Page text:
The New Key to an Ancient Enigma
by Anthony Johnson: THAMES & HUDSON ISBN 978-0-500-05155-9
above: computer reconstruction partly based on laser point cloud data
Astronomy or Architecture?
The construction of Stonehenge reflects the empirical discovery of mathematical truths. Its design embodies the elegant and universal symbolism of numbers and geometry. 4,500 years ago Neolithic surveyors and engineers understood and employed the relationships between squares and circles. They accurately created polygons which included hexagons pentagons decagons; the classic 30 sided figure which determined the positions of the Sarsen Circle (a 'triacontagon') is itself a product of these fundamental shapes.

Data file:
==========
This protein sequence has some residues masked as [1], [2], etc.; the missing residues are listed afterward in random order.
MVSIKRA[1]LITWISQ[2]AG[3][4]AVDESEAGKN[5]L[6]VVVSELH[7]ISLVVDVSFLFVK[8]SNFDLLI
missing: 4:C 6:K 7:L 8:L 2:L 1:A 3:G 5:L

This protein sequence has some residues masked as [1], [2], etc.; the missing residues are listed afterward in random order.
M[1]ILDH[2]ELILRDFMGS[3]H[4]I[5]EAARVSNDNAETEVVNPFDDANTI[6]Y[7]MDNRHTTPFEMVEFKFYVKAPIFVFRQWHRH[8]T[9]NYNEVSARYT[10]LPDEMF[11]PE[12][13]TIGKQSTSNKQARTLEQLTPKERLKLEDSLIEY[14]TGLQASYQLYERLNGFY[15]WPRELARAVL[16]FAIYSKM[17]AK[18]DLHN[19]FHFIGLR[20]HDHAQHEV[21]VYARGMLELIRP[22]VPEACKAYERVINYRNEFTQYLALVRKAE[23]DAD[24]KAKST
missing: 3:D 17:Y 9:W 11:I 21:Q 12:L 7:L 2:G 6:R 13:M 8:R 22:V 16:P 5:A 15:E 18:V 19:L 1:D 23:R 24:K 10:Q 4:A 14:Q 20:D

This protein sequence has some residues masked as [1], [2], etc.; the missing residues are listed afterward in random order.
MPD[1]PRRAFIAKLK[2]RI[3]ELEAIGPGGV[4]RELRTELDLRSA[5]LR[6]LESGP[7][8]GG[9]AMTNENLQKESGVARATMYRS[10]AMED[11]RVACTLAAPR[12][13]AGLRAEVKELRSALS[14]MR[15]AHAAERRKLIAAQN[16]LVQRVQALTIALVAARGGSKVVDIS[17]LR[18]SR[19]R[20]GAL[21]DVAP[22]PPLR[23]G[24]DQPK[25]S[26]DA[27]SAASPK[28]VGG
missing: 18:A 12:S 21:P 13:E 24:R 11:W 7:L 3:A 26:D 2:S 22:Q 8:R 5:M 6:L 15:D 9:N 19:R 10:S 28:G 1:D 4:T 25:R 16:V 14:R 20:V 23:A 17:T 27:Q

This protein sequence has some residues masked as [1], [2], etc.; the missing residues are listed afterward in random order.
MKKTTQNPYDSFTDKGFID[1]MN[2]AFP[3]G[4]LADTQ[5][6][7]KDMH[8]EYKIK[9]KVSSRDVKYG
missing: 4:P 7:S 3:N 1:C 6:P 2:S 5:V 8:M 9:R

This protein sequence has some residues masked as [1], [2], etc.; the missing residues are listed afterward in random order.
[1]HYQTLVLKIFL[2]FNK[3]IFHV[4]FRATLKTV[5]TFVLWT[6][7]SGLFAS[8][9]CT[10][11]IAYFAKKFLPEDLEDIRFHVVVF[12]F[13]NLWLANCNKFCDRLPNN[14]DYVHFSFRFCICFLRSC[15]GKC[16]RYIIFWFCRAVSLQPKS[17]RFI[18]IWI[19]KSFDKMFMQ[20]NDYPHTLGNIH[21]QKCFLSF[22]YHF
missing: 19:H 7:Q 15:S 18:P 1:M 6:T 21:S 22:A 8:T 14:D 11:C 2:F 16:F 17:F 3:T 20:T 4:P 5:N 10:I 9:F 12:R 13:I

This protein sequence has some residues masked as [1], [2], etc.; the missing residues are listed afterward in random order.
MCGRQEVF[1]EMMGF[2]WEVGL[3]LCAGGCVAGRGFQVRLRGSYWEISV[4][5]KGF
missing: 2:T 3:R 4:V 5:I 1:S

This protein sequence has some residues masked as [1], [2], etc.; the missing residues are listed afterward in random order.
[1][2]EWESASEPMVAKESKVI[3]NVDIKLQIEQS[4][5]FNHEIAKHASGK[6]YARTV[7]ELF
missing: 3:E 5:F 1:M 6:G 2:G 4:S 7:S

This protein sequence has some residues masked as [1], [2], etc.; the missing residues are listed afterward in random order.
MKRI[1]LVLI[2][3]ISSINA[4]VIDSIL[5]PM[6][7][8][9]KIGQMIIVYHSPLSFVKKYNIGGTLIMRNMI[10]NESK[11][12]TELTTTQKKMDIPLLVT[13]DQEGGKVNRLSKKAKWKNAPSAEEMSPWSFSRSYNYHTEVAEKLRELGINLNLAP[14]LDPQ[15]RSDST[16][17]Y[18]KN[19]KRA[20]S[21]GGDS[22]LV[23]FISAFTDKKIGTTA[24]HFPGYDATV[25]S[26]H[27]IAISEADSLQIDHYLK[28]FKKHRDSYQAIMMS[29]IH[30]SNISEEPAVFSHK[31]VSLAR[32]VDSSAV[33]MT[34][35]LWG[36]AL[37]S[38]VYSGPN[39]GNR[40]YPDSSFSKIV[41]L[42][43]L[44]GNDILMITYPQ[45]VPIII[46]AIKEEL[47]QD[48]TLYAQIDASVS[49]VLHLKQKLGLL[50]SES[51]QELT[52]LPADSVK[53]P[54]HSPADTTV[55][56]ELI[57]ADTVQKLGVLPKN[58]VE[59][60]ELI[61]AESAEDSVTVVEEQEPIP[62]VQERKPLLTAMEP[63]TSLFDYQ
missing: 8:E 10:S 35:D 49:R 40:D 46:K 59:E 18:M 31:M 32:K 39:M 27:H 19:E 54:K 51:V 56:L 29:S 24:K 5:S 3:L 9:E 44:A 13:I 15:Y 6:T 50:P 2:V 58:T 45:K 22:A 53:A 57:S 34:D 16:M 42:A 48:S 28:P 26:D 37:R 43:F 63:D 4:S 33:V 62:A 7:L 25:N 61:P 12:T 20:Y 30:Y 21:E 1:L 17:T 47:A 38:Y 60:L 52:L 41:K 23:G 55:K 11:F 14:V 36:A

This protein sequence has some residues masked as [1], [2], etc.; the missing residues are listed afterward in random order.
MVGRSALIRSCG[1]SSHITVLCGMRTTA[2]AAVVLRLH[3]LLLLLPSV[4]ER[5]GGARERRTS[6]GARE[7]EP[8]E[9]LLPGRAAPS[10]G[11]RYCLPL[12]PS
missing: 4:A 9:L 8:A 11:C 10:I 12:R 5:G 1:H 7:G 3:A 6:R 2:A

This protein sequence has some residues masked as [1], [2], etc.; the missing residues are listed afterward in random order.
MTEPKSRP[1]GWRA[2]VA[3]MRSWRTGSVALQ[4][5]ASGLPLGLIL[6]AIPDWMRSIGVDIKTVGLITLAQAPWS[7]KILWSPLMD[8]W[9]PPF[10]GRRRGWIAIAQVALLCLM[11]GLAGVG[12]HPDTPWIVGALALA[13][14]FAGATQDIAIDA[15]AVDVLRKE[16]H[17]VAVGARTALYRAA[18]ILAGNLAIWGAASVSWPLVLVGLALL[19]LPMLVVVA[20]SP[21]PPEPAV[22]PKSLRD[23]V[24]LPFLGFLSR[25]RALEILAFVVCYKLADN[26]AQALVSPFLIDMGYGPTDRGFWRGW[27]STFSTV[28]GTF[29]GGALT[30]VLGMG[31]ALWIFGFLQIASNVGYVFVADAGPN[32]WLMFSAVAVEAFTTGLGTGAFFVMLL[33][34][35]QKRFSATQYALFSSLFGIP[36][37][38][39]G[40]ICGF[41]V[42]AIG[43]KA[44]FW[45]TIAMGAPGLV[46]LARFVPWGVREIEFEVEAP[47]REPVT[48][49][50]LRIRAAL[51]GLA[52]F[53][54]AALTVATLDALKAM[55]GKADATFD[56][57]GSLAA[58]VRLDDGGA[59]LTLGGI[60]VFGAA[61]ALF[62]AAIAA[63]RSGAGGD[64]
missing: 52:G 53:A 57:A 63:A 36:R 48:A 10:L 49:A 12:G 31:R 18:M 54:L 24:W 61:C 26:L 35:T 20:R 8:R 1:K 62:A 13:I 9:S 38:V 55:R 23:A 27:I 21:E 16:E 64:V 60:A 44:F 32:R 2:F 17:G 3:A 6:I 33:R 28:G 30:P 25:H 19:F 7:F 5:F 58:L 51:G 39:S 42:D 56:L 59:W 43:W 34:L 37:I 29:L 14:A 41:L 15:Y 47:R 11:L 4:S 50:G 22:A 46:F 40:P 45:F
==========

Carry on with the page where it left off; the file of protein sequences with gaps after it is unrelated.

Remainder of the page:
The 'horseshoe' form of the central array was derived from the same markers that determined the position of the Sarsen Circle. Beyond the circle, the four 'Station Stones' sit in perfect spatial and geometric relationship with the central group. A modern preoccupation with 'alignments' has masked the elegantly simple formulae used by the prehistoric designers.
Prehistoric knowledge embedded in icons
The Bush Barrow Lozenge (buried c.1700 BC the exact date of it manufacture is unknown) is one of a number of objects that provide a further remarkable insight into the sublime dimension of the prehistoric mind. This artefact is a tangible and intimate connection with the creativity of the Early Bronze Age artisans, a mature reflection of the geometric principles developed not by ‘astronomer priests’ but by Neolithic ‘draftsmen-surveyors’ who had used the same elegantly simple methods in the construction of both timber and stone monuments for generations.
In examining how these mirrored symmetrical designs were created we may take one step closer to unlocking and appreciating the rationale behind the iconography of these dynamic communities, and the building of Stonehenge itself.